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Vitamin D reduces risk of hospital-acquired infections

Posted on: July 6, 2012   by  Dr William Grant

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In a paper published recently in Dermato-Endocrinology, the evidence that vitamin D can reduce the risk of hospital-acquired infections (HAIs) was reviewed.

HAIs are common due to several factors including a high density of people who might be infected and use of antibiotics leading to antibiotic resistance bacteria. Thus, it is not surprising that HAIs are common. The paper states:

“Hospital-acquired infections (HAIs) are a leading cause of death in the US health care arena, with an overall estimated annual incidence of 1.7 million cases and 100,000 deaths…Pneumonia was the most likely disease, followed by bacteremias, urinary tract infections, surgical site infections, and others.”

Those who enter hospitals often do so as the result of other diseases linked to low vitamin D concentrations, such as several types of cancer, cardiovascular disease, fractures, and infectious diseases.

As discussed in a number of postings here at https://www.vitamindcouncil.org/health-conditions/, low blood vitamin D concentration is an important risk factor for many types of infectious diseases, both bacterial and viral. The mechanisms include induction of cathelicidin and defensins, which have antimicrobial and antiendotoxin properties and affecting other aspects of the body’s innate immune system such as inflammatory cytokine response to infection.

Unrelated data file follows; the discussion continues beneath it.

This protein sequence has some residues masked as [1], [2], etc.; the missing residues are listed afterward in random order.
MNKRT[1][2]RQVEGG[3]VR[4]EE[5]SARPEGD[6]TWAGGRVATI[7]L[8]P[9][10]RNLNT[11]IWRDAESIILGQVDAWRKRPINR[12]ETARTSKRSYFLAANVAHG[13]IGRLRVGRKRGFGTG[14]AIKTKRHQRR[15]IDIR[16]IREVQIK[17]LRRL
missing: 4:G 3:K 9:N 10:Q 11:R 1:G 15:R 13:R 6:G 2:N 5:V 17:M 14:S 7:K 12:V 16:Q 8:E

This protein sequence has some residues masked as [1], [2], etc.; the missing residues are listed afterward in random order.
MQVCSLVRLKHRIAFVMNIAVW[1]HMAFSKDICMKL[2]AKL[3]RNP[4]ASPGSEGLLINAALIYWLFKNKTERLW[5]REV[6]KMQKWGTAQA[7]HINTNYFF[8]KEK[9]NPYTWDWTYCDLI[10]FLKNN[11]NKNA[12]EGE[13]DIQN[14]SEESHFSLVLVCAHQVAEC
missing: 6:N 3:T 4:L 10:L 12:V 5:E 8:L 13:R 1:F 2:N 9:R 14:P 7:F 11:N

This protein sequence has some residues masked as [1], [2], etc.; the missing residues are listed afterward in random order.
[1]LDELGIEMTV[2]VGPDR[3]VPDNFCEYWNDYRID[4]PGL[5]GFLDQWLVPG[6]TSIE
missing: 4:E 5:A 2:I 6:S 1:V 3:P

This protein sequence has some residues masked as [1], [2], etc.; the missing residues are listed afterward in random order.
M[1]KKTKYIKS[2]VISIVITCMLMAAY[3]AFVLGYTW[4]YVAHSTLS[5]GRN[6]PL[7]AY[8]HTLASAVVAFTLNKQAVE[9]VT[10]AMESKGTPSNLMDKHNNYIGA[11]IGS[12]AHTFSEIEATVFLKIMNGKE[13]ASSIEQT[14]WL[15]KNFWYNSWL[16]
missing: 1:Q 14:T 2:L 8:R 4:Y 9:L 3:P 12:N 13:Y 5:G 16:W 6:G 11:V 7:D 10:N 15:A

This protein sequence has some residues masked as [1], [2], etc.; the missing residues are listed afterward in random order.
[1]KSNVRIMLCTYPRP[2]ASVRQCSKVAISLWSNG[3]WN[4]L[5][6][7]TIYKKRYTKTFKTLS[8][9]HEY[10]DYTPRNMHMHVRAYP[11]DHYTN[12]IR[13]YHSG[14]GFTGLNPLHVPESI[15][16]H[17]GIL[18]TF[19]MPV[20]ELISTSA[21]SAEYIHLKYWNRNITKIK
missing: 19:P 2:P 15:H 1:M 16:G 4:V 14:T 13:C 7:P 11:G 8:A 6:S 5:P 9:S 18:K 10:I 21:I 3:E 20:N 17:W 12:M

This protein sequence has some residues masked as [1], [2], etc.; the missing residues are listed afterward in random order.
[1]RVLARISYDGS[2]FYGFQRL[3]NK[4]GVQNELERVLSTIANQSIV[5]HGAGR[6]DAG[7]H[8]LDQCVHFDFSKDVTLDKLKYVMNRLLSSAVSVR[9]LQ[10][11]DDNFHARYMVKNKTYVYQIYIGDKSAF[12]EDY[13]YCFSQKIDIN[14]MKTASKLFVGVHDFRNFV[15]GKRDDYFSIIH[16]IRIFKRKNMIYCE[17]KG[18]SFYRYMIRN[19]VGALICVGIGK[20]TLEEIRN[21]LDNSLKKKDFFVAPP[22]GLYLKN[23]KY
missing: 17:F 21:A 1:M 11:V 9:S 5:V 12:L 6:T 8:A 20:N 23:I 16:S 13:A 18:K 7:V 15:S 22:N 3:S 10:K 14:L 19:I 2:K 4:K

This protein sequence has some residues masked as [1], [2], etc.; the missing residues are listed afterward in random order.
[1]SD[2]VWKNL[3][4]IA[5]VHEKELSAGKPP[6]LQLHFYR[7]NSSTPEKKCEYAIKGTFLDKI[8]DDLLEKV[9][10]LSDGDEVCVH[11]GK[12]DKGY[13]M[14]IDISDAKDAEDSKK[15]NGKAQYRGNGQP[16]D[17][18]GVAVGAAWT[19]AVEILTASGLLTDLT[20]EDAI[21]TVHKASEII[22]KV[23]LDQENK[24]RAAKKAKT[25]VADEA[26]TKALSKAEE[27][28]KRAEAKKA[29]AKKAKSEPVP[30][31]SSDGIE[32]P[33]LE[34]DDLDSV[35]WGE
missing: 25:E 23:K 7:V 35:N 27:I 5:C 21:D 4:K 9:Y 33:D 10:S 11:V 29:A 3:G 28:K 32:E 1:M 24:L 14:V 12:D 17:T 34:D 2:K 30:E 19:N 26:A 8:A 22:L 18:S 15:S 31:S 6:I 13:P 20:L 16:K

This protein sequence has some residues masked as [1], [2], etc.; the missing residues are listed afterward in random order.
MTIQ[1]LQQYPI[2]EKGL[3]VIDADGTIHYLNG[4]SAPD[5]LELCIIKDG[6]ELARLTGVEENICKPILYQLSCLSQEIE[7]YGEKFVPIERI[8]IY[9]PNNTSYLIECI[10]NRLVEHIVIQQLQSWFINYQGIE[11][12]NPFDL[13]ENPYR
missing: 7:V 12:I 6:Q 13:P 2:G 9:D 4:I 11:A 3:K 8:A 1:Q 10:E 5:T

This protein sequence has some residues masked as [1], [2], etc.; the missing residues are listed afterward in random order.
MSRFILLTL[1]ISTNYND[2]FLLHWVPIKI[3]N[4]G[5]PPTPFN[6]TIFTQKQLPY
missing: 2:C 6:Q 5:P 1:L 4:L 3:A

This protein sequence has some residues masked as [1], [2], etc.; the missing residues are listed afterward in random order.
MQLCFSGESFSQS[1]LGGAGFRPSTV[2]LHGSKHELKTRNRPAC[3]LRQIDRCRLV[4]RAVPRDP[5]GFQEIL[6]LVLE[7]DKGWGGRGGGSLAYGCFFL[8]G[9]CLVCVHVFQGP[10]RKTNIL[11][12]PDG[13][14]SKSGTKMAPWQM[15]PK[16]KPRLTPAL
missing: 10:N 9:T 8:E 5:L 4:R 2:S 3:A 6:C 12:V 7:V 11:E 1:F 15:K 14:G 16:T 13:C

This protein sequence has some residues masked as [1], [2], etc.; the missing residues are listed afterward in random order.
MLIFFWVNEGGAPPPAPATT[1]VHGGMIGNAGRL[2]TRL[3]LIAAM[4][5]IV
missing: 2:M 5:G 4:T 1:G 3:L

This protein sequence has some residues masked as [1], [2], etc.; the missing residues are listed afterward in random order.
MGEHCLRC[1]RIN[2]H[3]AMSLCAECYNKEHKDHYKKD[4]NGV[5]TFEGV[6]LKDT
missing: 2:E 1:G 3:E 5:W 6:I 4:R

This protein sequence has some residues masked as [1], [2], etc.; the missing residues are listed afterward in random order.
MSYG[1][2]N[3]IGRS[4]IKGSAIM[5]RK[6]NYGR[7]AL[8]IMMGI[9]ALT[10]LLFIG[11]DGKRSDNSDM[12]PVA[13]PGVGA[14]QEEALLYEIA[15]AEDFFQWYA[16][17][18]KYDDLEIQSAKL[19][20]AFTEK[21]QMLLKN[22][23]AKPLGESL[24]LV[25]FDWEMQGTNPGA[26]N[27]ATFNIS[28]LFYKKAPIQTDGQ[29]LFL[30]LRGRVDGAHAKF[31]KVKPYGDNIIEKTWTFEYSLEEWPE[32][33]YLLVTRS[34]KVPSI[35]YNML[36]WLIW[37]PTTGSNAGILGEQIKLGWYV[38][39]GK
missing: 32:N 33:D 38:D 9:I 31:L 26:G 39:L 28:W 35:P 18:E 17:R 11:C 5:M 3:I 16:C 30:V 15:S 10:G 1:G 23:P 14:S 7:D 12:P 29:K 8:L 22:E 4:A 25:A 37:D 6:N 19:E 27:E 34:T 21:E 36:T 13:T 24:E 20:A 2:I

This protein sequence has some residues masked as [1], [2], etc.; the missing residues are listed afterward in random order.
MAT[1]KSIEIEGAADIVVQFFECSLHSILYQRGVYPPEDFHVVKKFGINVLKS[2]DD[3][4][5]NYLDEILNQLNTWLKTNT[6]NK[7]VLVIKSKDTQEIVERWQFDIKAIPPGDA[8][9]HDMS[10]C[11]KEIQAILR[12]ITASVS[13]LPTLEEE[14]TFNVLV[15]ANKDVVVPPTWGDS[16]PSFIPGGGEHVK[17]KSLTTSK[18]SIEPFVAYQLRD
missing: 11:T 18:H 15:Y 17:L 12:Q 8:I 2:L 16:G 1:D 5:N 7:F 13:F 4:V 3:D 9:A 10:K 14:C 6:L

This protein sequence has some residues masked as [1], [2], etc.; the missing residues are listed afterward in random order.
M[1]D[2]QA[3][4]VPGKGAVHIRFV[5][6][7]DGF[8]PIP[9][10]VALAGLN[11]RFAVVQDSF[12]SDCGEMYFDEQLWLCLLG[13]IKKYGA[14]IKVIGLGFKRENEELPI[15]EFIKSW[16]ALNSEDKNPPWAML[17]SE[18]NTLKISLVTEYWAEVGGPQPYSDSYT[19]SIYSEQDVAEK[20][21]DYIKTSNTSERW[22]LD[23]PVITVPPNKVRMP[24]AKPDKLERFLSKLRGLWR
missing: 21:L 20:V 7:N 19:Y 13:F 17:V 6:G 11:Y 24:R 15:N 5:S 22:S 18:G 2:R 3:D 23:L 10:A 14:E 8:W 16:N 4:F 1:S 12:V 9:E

To reduce the risk of developing HAIs, those entering hospitals should try to get blood vitamin D concentrations above 40 ng/ml (100 nmol/l) either before entering or as soon after entering as possible. If deficient, 50,000 IU vitamin D3 capsules (Bio-Tech Pharmacal) can be taken daily for several days, followed by several thousand IU/day thereafter.

Source:

Youssef DA, Ranasinghe T, Grant WB and Perris AN. Vitamin D’s potential to reduce the risk of hospital-acquired infections. Dermato-Endocrinology, June 2012.

2 Responses to Vitamin D reduces risk of hospital-acquired infections

  1. jwgreg9

    What are the symptoms of Vitamin D toxicity? What organs, liver, kidneys etc might be affected by this? Thank you.

  2. Dr William Grant

    Hi,
    The primary toxic effect of excess vitamin D is hypercalcemia, i.e., elevated calcium in the blood. I suggest you Google hypercalcemia. The information at http://en.wikipedia.org/wiki/Hypercalcaemia is useful. The good news is that hypercalcemia can be corrected simply by letting vitamin D levels decline.

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